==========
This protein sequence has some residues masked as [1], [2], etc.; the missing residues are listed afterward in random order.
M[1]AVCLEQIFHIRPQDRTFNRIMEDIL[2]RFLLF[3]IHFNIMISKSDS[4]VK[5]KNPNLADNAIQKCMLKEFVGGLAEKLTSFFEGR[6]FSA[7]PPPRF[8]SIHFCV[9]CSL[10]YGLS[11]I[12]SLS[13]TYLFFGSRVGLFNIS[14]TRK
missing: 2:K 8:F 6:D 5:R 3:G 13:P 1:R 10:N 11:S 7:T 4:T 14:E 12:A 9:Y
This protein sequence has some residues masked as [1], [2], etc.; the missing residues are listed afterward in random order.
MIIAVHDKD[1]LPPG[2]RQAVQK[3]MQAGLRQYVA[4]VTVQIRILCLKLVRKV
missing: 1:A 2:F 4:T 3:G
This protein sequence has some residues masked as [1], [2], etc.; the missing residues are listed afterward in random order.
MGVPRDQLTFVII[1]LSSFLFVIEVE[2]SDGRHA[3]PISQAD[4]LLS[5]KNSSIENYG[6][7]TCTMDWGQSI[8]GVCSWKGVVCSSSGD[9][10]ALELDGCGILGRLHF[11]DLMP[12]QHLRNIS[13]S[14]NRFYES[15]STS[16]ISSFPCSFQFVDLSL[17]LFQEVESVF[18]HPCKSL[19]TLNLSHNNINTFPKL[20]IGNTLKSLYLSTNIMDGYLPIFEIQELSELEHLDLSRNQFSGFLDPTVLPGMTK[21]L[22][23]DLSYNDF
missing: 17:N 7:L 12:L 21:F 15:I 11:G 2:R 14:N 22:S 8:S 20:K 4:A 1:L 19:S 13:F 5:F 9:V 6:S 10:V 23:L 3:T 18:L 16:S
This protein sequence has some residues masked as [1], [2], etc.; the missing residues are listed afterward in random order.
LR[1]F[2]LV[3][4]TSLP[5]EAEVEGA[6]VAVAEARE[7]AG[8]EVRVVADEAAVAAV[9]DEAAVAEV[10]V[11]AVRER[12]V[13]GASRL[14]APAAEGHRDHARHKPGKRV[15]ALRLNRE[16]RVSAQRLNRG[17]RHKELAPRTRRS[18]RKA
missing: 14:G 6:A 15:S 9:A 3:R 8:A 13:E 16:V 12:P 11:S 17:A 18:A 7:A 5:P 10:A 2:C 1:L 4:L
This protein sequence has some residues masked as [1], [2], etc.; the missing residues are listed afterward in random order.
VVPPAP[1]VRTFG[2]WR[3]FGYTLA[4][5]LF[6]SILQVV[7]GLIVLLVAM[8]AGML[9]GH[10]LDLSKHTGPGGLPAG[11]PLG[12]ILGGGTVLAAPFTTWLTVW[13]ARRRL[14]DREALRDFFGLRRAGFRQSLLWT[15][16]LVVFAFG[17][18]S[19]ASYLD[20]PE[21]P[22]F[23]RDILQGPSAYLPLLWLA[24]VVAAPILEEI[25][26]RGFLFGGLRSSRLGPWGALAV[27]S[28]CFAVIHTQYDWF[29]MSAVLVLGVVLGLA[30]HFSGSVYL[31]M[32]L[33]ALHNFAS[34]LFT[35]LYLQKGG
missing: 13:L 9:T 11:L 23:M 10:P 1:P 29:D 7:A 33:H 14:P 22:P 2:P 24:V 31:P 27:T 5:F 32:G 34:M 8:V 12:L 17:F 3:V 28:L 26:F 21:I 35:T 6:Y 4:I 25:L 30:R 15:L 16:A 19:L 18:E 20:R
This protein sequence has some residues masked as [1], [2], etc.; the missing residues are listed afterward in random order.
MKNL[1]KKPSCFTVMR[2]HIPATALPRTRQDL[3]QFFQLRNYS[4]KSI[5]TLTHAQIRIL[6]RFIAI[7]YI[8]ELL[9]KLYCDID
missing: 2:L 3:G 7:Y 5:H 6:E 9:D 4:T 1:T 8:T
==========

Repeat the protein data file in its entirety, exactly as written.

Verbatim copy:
This protein sequence has some residues masked as [1], [2], etc.; the missing residues are listed afterward in random order.
M[1]AVCLEQIFHIRPQDRTFNRIMEDIL[2]RFLLF[3]IHFNIMISKSDS[4]VK[5]KNPNLADNAIQKCMLKEFVGGLAEKLTSFFEGR[6]FSA[7]PPPRF[8]SIHFCV[9]CSL[10]YGLS[11]I[12]SLS[13]TYLFFGSRVGLFNIS[14]TRK
missing: 2:K 8:F 6:D 5:R 3:G 13:P 1:R 10:N 11:S 7:T 4:T 14:E 12:A 9:Y
This protein sequence has some residues masked as [1], [2], etc.; the missing residues are listed afterward in random order.
MIIAVHDKD[1]LPPG[2]RQAVQK[3]MQAGLRQYVA[4]VTVQIRILCLKLVRKV
missing: 1:A 2:F 4:T 3:G
This protein sequence has some residues masked as [1], [2], etc.; the missing residues are listed afterward in random order.
MGVPRDQLTFVII[1]LSSFLFVIEVE[2]SDGRHA[3]PISQAD[4]LLS[5]KNSSIENYG[6][7]TCTMDWGQSI[8]GVCSWKGVVCSSSGD[9][10]ALELDGCGILGRLHF[11]DLMP[12]QHLRNIS[13]S[14]NRFYES[15]STS[16]ISSFPCSFQFVDLSL[17]LFQEVESVF[18]HPCKSL[19]TLNLSHNNINTFPKL[20]IGNTLKSLYLSTNIMDGYLPIFEIQELSELEHLDLSRNQFSGFLDPTVLPGMTK[21]L[22][23]DLSYNDF
missing: 17:N 7:L 12:L 21:F 15:I 11:G 2:R 14:N 22:S 8:S 20:K 4:A 1:L 19:S 13:F 5:F 9:V 6:S 10:V 23:L 3:T 18:L 16:S
This protein sequence has some residues masked as [1], [2], etc.; the missing residues are listed afterward in random order.
LR[1]F[2]LV[3][4]TSLP[5]EAEVEGA[6]VAVAEARE[7]AG[8]EVRVVADEAAVAAV[9]DEAAVAEV[10]V[11]AVRER[12]V[13]GASRL[14]APAAEGHRDHARHKPGKRV[15]ALRLNRE[16]RVSAQRLNRG[17]RHKELAPRTRRS[18]RKA
missing: 14:G 6:A 15:S 9:A 3:R 8:A 13:E 16:V 12:P 11:S 17:A 18:A 7:A 5:P 10:A 2:C 1:L 4:L
This protein sequence has some residues masked as [1], [2], etc.; the missing residues are listed afterward in random order.
VVPPAP[1]VRTFG[2]WR[3]FGYTLA[4][5]LF[6]SILQVV[7]GLIVLLVAM[8]AGML[9]GH[10]LDLSKHTGPGGLPAG[11]PLG[12]ILGGGTVLAAPFTTWLTVW[13]ARRRL[14]DREALRDFFGLRRAGFRQSLLWT[15][16]LVVFAFG[17][18]S[19]ASYLD[20]PE[21]P[22]F[23]RDILQGPSAYLPLLWLA[24]VVAAPILEEI[25][26]RGFLFGGLRSSRLGPWGALAV[27]S[28]CFAVIHTQYDWF[29]MSAVLVLGVVLGLA[30]HFSGSVYL[31]M[32]L[33]ALHNFAS[34]LFT[35]LYLQKGG
missing: 13:L 9:T 11:L 23:M 10:P 1:P 29:D 7:A 33:H 14:P 22:P 2:P 24:V 31:P 27:T 5:F 32:G 34:M 8:V 12:L 17:F 3:V 28:L 26:F 21:I 35:T 6:Y 4:I 25:L 30:R 15:L 16:A 19:L 18:E 20:R
This protein sequence has some residues masked as [1], [2], etc.; the missing residues are listed afterward in random order.
MKNL[1]KKPSCFTVMR[2]HIPATALPRTRQDL[3]QFFQLRNYS[4]KSI[5]TLTHAQIRIL[6]RFIAI[7]YI[8]ELL[9]KLYCDID
missing: 2:L 3:G 7:Y 5:H 6:E 9:D 4:T 1:T 8:T